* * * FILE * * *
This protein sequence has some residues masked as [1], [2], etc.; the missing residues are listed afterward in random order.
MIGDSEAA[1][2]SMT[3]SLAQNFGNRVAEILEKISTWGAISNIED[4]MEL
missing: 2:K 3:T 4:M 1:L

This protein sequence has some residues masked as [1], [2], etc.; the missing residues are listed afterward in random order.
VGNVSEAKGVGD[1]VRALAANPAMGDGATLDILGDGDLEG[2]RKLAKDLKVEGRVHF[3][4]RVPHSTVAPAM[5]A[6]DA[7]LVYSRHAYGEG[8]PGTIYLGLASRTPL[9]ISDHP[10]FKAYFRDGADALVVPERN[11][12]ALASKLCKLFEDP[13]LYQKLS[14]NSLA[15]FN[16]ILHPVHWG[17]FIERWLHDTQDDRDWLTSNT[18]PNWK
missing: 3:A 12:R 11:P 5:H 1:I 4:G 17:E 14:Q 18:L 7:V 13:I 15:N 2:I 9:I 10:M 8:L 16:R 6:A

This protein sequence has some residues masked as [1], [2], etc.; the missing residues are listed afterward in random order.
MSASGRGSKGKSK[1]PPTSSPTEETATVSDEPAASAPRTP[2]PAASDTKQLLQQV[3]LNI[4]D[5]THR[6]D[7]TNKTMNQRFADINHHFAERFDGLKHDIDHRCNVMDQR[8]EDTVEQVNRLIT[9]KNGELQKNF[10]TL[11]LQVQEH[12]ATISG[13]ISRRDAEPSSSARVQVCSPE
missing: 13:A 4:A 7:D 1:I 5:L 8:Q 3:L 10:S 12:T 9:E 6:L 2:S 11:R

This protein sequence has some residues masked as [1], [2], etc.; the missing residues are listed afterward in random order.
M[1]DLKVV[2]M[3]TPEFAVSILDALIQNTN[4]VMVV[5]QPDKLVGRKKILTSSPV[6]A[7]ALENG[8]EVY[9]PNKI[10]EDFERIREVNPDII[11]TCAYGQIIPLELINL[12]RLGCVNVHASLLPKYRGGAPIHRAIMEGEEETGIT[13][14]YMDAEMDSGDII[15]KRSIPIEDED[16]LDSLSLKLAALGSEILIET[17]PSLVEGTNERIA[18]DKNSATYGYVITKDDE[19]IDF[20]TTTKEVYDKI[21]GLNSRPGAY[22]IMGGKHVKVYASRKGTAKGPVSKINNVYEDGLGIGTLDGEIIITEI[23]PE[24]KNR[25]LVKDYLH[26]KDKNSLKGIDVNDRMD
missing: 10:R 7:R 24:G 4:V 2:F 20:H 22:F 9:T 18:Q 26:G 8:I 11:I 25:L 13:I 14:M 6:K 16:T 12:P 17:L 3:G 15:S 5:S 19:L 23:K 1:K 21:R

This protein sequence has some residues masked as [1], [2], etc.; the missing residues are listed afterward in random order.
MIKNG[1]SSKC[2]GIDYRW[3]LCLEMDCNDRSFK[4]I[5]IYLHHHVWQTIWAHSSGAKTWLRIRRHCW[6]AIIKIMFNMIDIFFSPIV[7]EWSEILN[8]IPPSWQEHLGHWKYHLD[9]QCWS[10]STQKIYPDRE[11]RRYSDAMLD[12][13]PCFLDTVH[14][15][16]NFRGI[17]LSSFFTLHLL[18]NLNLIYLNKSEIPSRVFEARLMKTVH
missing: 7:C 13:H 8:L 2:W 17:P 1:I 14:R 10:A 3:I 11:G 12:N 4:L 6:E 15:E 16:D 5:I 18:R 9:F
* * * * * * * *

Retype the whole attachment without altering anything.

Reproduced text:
This protein sequence has some residues masked as [1], [2], etc.; the missing residues are listed afterward in random order.
MIGDSEAA[1][2]SMT[3]SLAQNFGNRVAEILEKISTWGAISNIED[4]MEL
missing: 2:K 3:T 4:M 1:L

This protein sequence has some residues masked as [1], [2], etc.; the missing residues are listed afterward in random order.
VGNVSEAKGVGD[1]VRALAANPAMGDGATLDILGDGDLEG[2]RKLAKDLKVEGRVHF[3][4]RVPHSTVAPAM[5]A[6]DA[7]LVYSRHAYGEG[8]PGTIYLGLASRTPL[9]ISDHP[10]FKAYFRDGADALVVPERN[11][12]ALASKLCKLFEDP[13]LYQKLS[14]NSLA[15]FN[16]ILHPVHWG[17]FIERWLHDTQDDRDWLTSNT[18]PNWK
missing: 3:A 12:R 11:P 5:H 1:I 4:G 17:E 14:Q 18:L 7:V 13:I 15:N 2:I 9:I 10:M 8:L 16:R 6:A

This protein sequence has some residues masked as [1], [2], etc.; the missing residues are listed afterward in random order.
MSASGRGSKGKSK[1]PPTSSPTEETATVSDEPAASAPRTP[2]PAASDTKQLLQQV[3]LNI[4]D[5]THR[6]D[7]TNKTMNQRFADINHHFAERFDGLKHDIDHRCNVMDQR[8]EDTVEQVNRLIT[9]KNGELQKNF[10]TL[11]LQVQEH[12]ATISG[13]ISRRDAEPSSSARVQVCSPE
missing: 13:A 4:A 7:D 1:I 5:L 8:Q 3:L 10:S 12:T 9:E 6:L 2:S 11:R

This protein sequence has some residues masked as [1], [2], etc.; the missing residues are listed afterward in random order.
M[1]DLKVV[2]M[3]TPEFAVSILDALIQNTN[4]VMVV[5]QPDKLVGRKKILTSSPV[6]A[7]ALENG[8]EVY[9]PNKI[10]EDFERIREVNPDII[11]TCAYGQIIPLELINL[12]RLGCVNVHASLLPKYRGGAPIHRAIMEGEEETGIT[13][14]YMDAEMDSGDII[15]KRSIPIEDED[16]LDSLSLKLAALGSEILIET[17]PSLVEGTNERIA[18]DKNSATYGYVITKDDE[19]IDF[20]TTTKEVYDKI[21]GLNSRPGAY[22]IMGGKHVKVYASRKGTAKGPVSKINNVYEDGLGIGTLDGEIIITEI[23]PE[24]KNR[25]LVKDYLH[26]KDKNSLKGIDVNDRMD
missing: 10:R 7:R 24:G 4:V 2:F 20:H 22:F 9:T 18:Q 26:G 8:I 11:I 25:L 13:I 14:M 6:K 16:T 12:P 17:L 3:G 15:S 5:S 19:L 23:K 1:K 21:R

This protein sequence has some residues masked as [1], [2], etc.; the missing residues are listed afterward in random order.
MIKNG[1]SSKC[2]GIDYRW[3]LCLEMDCNDRSFK[4]I[5]IYLHHHVWQTIWAHSSGAKTWLRIRRHCW[6]AIIKIMFNMIDIFFSPIV[7]EWSEILN[8]IPPSWQEHLGHWKYHLD[9]QCWS[10]STQKIYPDRE[11]RRYSDAMLD[12][13]PCFLDTVH[14][15][16]NFRGI[17]LSSFFTLHLL[18]NLNLIYLNKSEIPSRVFEARLMKTVH
missing: 7:C 13:H 8:L 2:W 17:P 1:I 14:R 10:A 3:I 11:G 12:N 4:L 6:E 15:E 16:D 5:I 18:R 9:F